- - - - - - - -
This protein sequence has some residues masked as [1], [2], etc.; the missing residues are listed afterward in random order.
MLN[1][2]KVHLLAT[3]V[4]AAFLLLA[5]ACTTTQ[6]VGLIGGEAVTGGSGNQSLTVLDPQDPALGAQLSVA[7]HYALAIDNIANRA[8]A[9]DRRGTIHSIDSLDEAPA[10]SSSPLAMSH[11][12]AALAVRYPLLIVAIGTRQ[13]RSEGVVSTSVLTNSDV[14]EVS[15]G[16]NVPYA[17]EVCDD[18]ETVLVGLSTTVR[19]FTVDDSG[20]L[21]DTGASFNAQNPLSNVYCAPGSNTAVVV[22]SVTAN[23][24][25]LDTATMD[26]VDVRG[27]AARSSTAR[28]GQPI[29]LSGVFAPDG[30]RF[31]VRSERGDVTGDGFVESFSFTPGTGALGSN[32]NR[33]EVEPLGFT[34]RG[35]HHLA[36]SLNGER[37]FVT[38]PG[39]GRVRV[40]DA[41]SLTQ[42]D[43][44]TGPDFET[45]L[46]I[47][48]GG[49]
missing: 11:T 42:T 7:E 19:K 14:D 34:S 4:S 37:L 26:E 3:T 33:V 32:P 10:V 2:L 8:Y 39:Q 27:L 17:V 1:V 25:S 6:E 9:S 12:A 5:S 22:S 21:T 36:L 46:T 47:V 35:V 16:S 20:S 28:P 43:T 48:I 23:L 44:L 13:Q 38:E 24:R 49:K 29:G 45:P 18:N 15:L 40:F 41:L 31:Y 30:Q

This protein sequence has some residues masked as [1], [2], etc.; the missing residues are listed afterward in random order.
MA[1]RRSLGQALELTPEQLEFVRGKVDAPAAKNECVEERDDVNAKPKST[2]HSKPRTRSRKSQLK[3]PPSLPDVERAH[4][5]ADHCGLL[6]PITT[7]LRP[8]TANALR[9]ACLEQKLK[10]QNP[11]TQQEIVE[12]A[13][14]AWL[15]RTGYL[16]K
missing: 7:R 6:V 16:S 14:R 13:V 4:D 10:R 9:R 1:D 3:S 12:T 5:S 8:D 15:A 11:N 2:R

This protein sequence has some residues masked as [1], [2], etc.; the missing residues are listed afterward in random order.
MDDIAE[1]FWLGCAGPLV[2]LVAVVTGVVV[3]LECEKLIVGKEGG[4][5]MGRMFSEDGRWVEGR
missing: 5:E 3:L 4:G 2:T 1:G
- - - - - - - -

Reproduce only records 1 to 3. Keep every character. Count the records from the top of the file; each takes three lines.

This protein sequence has some residues masked as [1], [2], etc.; the missing residues are listed afterward in random order.
MLN[1][2]KVHLLAT[3]V[4]AAFLLLA[5]ACTTTQ[6]VGLIGGEAVTGGSGNQSLTVLDPQDPALGAQLSVA[7]HYALAIDNIANRA[8]A[9]DRRGTIHSIDSLDEAPA[10]SSSPLAMSH[11][12]AALAVRYPLLIVAIGTRQ[13]RSEGVVSTSVLTNSDV[14]EVS[15]G[16]NVPYA[17]EVCDD[18]ETVLVGLSTTVR[19]FTVDDSG[20]L[21]DTGASFNAQNPLSNVYCAPGSNTAVVV[22]SVTAN[23][24][25]LDTATMD[26]VDVRG[27]AARSSTAR[28]GQPI[29]LSGVFAPDG[30]RF[31]VRSERGDVTGDGFVESFSFTPGTGALGSN[32]NR[33]EVEPLGFT[34]RG[35]HHLA[36]SLNGER[37]FVT[38]PG[39]GRVRV[40]DA[41]SLTQ[42]D[43][44]TGPDFET[45]L[46]I[47][48]GG[49]
missing: 11:T 42:T 7:E 19:K 14:D 34:S 4:S 37:L 26:E 3:T 33:V 32:P 10:V 2:L 8:Y 39:Q 27:L 17:V 1:V 25:S 6:E 9:S 12:A 5:S 22:S 21:T 36:L 46:T 47:V 35:V 16:S 20:S 28:P 43:T 48:I 23:L 44:L 13:Q 38:E 24:R 49:K 29:G 45:P 18:N 15:L 40:F 41:L 31:Y 30:Q

This protein sequence has some residues masked as [1], [2], etc.; the missing residues are listed afterward in random order.
MA[1]RRSLGQALELTPEQLEFVRGKVDAPAAKNECVEERDDVNAKPKST[2]HSKPRTRSRKSQLK[3]PPSLPDVERAH[4][5]ADHCGLL[6]PITT[7]LRP[8]TANALR[9]ACLEQKLK[10]QNP[11]TQQEIVE[12]A[13][14]AWL[15]RTGYL[16]K
missing: 7:R 6:V 16:S 14:R 13:V 4:D 10:R 9:R 1:D 3:S 12:T 5:S 8:D 15:A 11:N 2:R

This protein sequence has some residues masked as [1], [2], etc.; the missing residues are listed afterward in random order.
MDDIAE[1]FWLGCAGPLV[2]LVAVVTGVVV[3]LECEKLIVGKEGG[4][5]MGRMFSEDGRWVEGR
missing: 5:E 3:L 4:G 2:T 1:G